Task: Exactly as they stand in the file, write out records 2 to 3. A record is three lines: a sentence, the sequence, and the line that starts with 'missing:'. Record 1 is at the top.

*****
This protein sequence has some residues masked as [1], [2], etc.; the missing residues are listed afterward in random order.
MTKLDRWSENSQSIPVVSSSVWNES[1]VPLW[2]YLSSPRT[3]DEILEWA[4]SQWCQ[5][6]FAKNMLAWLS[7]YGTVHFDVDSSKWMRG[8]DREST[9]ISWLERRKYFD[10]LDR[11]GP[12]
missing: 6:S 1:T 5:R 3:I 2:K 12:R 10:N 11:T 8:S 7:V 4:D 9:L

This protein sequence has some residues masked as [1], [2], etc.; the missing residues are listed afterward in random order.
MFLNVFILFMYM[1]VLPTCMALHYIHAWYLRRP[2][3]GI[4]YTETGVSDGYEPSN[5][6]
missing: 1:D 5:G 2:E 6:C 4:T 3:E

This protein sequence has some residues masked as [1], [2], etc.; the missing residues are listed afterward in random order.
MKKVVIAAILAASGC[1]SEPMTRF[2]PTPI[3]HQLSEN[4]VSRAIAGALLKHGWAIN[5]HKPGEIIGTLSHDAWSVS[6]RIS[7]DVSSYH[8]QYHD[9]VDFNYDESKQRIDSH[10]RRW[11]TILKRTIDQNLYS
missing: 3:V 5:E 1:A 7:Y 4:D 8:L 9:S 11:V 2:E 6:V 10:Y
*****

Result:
This protein sequence has some residues masked as [1], [2], etc.; the missing residues are listed afterward in random order.
MFLNVFILFMYM[1]VLPTCMALHYIHAWYLRRP[2][3]GI[4]YTETGVSDGYEPSN[5][6]
missing: 1:D 5:G 2:E 6:C 4:T 3:E

This protein sequence has some residues masked as [1], [2], etc.; the missing residues are listed afterward in random order.
MKKVVIAAILAASGC[1]SEPMTRF[2]PTPI[3]HQLSEN[4]VSRAIAGALLKHGWAIN[5]HKPGEIIGTLSHDAWSVS[6]RIS[7]DVSSYH[8]QYHD[9]VDFNYDESKQRIDSH[10]RRW[11]TILKRTIDQNLYS
missing: 3:V 5:E 1:A 7:Y 4:D 8:L 9:S 11:V 2:E 6:V 10:Y